Webinar April 9th – COVID-19: Vaccines for Developing Countries

About the Event: LINK

The rollout of COVID-19 vaccines in developing countries is critical to protecting lives, building human capital, and stimulating economic recovery. The current crisis is exacerbating inequalities throughout the world and, without access to vaccines, the gap will widen further. Ensuring developing countries can access, as well as safely distribute vaccines, calls for strong partnership and cooperation at the national, regional & global levels. This event will explore:  

Continue reading

Assessing Country Readiness for COVID-19 Vaccines – First Insights from the Assessment Rollout

The global COVID-19 vaccination campaign will be the largest in history. The delivery of

Kuala Lumpur, Malaysia. 03rd Mar, 2021. A healthcare worker holds a vial of the Pfizer-BioNTech Covid-19 vaccine during the first phase of the country nationwide vaccination drive at the Hospital UiTM in Sungai Buloh, outskirts of Kuala Lumpur. Credit: SO

COVID-19 vaccines presents challenges unprecedented in scale, speed and specificities, especially in low- and middleincome countries. In November 2020, anticipating the availability of safe and effective vaccines for COVID-19, the World  Bank together with WHO, UNICEF, the Global Fund, and Gavi rolled out readiness assessments in more than 100 low and middle-income countries.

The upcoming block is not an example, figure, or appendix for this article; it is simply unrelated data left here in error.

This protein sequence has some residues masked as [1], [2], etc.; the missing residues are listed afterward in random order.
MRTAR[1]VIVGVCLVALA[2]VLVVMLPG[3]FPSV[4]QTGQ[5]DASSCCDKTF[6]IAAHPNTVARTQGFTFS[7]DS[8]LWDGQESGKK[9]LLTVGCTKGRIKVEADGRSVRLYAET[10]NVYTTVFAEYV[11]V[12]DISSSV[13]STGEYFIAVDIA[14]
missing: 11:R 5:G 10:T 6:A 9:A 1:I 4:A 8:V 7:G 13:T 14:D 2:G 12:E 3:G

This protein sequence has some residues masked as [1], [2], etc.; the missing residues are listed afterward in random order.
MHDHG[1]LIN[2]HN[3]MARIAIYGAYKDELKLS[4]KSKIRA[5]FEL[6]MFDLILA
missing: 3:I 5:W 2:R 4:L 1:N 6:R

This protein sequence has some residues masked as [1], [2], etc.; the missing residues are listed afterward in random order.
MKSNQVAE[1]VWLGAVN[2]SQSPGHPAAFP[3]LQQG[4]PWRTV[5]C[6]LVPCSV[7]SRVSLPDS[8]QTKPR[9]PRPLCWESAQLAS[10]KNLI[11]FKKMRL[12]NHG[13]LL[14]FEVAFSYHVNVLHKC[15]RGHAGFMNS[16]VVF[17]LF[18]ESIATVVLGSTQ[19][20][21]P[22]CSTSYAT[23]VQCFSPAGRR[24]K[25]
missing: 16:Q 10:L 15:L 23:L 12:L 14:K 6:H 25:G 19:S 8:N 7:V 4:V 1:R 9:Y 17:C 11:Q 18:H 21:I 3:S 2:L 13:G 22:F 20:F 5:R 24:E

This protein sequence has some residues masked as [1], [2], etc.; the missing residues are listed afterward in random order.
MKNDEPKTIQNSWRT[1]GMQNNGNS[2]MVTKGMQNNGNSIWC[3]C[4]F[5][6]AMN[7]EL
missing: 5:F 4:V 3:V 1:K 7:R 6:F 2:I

Continue reading

We must prepare supply chains for future COVID-19 vaccines and therapeutics

Nothing would undermine delivery of successful COVID-19 (coronavirus) vaccines and gs1_forumtherapeutic treatments faster than the emergence of fake vaccines.  Health development and financing institutions already have their work cut out to raise public awareness and acceptance of these potential pandemic ending-solutions. The proliferation of falsified versions in marketplaces around the world would make the job even harder. The likely diversion of these highly prized commodities away from priority or underserved recipients would also be tragic. COVID-19 vaccines and therapeutics could be the catalyst to step up efforts around medicine traceability, but supply chains need to make fast progress. 

Continue reading